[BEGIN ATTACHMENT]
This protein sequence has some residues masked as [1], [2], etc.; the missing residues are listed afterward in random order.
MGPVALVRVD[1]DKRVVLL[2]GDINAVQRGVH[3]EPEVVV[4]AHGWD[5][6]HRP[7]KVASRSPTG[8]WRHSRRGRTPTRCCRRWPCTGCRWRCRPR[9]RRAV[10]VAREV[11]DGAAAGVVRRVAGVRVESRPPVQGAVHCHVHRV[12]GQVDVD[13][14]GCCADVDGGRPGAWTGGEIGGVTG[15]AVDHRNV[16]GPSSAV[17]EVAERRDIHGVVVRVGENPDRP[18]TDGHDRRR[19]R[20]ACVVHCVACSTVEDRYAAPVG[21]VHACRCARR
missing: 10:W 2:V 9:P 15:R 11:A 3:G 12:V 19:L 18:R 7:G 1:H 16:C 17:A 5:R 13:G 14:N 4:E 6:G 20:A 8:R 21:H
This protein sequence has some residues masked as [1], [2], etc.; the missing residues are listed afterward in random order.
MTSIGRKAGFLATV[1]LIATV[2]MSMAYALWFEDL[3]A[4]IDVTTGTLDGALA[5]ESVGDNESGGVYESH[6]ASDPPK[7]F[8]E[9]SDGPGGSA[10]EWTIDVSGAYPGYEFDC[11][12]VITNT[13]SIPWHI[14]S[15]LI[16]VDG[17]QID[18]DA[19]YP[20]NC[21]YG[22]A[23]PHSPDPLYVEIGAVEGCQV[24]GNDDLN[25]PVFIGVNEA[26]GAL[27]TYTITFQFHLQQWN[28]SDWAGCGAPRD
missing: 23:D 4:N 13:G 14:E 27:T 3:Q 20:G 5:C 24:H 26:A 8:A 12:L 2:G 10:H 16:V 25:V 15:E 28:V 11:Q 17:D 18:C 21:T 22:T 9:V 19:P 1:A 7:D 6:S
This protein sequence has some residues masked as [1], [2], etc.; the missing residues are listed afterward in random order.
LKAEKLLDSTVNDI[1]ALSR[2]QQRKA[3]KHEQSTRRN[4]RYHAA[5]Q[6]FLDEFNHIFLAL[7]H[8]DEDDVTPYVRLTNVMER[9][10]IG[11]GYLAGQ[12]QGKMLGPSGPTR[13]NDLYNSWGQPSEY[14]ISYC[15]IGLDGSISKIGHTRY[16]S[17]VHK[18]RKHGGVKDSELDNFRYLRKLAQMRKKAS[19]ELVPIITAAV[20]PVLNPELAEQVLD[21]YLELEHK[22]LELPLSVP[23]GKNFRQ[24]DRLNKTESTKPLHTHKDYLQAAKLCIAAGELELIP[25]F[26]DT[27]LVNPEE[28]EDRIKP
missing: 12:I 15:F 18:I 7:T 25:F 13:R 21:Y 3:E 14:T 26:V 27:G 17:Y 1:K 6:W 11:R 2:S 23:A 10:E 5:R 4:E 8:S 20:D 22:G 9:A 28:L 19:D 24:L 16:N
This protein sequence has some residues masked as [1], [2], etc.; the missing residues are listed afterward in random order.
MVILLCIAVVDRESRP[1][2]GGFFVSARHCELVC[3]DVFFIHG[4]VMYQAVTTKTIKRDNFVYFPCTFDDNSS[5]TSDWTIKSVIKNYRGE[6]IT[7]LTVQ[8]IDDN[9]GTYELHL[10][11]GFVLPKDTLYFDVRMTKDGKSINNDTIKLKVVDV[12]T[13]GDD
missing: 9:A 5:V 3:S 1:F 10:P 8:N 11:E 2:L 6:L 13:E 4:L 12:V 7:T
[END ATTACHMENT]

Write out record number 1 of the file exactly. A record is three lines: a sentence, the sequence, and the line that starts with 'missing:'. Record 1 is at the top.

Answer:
This protein sequence has some residues masked as [1], [2], etc.; the missing residues are listed afterward in random order.
MGPVALVRVD[1]DKRVVLL[2]GDINAVQRGVH[3]EPEVVV[4]AHGWD[5][6]HRP[7]KVASRSPTG[8]WRHSRRGRTPTRCCRRWPCTGCRWRCRPR[9]RRAV[10]VAREV[11]DGAAAGVVRRVAGVRVESRPPVQGAVHCHVHRV[12]GQVDVD[13][14]GCCADVDGGRPGAWTGGEIGGVTG[15]AVDHRNV[16]GPSSAV[17]EVAERRDIHGVVVRVGENPDRP[18]TDGHDRRR[19]R[20]ACVVHCVACSTVEDRYAAPVG[21]VHACRCARR
missing: 10:W 2:V 9:P 15:R 11:A 3:G 12:V 19:L 18:R 7:G 1:H 16:C 17:A 5:R 13:G 14:N 4:E 6:G 20:A 8:R 21:H